Now that we have Nora, home birth is even more important to both Chris and me. Not only do we want to avoid that annoying last minute drive and “settling in” period when I would much rather just be having a baby, but we also believe that it would be 100% better for Nora for us to stay home the whole time, where she has the option of participating in her sibling’s birth or not and still being in her safe, familiar environment; where there’s no possibility of Chris and me “disappearing” for a while and coming back with a baby. Whereas before I might have listed as the top reasons for wanting a homebirth my desire for a water birth (which is not allowed at Nantucket Cottage Hospital) or the fact that I don’t want to feel like I’m fighting with my care provider, now Nora is our number one reason for wanting to stay at home. When I think about my experience during Nora’s birth, my desires for this one, and the needs of our family, a home birth is a no-brainer…except for one thing: finances.
While the midwives I expected to use had we stayed in New York were certified nurse midwives (and thus covered by insurance) the homebirth midwife on Nantucket is a certified professional midwife (and thus not covered by insurance). While prenatal care and a birth in the hospital would cost our insurance company (and, honestly, Massachusetts taxpayers) thousands upon thousands of dollars, it would only cost us $250 out of pocket. A homebirth, which is cheaper many times over than a birth with one of the island’s MDs, would end up costing us well over $3000, because not a penny of it will be covered by insurance. So, just as next year’s expenses are increasing with preschool and the reality that we will probably outgrow our house by late fall, now Chris and I are facing a dilemma I never thought we would have: hospital vs. home.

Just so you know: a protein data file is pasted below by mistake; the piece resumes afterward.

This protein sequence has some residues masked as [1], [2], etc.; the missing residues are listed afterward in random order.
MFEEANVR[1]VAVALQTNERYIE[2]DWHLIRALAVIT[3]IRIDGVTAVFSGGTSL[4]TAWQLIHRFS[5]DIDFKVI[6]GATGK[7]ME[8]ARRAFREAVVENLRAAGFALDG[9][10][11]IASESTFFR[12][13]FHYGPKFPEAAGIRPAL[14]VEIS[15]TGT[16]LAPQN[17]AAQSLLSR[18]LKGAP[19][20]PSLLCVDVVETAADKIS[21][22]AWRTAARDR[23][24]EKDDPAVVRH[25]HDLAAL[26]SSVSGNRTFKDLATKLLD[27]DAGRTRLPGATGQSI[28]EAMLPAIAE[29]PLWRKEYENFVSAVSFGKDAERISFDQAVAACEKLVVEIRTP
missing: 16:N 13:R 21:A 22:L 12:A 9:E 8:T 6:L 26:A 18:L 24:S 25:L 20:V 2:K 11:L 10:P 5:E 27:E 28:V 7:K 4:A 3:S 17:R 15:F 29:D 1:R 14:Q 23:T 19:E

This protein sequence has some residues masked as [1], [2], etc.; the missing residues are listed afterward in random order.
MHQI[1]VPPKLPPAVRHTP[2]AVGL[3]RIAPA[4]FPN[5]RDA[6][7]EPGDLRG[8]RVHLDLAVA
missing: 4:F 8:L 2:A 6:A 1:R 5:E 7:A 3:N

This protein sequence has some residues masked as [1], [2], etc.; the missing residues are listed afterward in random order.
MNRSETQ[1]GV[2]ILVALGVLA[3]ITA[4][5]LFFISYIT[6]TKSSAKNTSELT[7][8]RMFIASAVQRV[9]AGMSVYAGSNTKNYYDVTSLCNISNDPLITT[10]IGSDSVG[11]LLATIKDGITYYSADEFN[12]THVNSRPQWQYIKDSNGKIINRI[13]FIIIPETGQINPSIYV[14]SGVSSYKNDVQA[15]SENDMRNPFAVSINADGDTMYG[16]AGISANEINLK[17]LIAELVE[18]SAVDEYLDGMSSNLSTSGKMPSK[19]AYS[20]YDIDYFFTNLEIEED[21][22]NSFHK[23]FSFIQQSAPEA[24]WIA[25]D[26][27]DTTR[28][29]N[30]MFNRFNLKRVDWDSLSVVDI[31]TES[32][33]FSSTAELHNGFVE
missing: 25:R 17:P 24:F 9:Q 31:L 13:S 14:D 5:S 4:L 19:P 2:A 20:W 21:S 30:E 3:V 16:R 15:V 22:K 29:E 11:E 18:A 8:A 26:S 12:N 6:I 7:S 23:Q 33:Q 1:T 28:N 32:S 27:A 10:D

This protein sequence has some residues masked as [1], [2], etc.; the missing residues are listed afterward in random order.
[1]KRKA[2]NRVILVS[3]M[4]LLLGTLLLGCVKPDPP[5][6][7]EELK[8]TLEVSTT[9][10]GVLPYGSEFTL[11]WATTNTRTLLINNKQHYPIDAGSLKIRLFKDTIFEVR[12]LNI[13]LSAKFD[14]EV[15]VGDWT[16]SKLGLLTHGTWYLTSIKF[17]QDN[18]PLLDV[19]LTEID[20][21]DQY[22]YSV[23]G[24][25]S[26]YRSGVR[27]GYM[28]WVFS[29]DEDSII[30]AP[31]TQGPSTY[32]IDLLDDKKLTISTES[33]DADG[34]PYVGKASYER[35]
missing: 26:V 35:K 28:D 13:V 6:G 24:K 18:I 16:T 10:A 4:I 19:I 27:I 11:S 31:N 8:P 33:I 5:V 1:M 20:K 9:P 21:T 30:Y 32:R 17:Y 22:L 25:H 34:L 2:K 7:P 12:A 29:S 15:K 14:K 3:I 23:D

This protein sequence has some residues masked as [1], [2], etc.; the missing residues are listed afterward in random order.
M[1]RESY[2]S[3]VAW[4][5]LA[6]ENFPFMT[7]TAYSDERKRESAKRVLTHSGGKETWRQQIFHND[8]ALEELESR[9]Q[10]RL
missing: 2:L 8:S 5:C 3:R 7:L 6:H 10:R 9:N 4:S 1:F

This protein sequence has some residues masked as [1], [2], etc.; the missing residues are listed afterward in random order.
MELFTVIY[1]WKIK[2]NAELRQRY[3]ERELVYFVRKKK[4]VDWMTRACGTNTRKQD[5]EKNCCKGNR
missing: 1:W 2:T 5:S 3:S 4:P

Can we pay for a home birth? And more importantly, should we? Three to four thousand dollars is a lot of any family, but it is an especially large amount for us, and we aren’t sure yet that it’s the best long term financial decision for our family. What happens if we manage to scrape together that money, spend it on a home birth, and then can’t afford a larger rental by baby’s first birthday? We constantly talk about being people who care more about quality of life than material things; I know that we can live in this little house with another baby…but thinking about cramming in a toddler or preschooler is when quality of life and material things start to get muddled together. Neither Chris nor I want to deal with months of annoyance at each prenatal visit, nor do we want to give up our vision for a comfortable, simple birth. We aren’t the Duggars, it’s not like this experience is just one in a long line of births; this could be a once in a lifetime experience for our family. But I also don’t want some romantic idea to cloud my ability to choose the best long-term path for our family.
This discussion and this choice is so incredibly frustrating. Honestly, I completely understand why people free birth (don’t freak out, we aren’t going to do it…I just know why one would). I wish I lived somewhere where women could choose where and how to birth. Where birth was viewed as a natural process and naturally experiencing it was supported by the community as a whole. Where insurance would cover homebirth (which would be cheaper for everyone in the long run) or, at least, where money doesn’t have to be the deciding factor.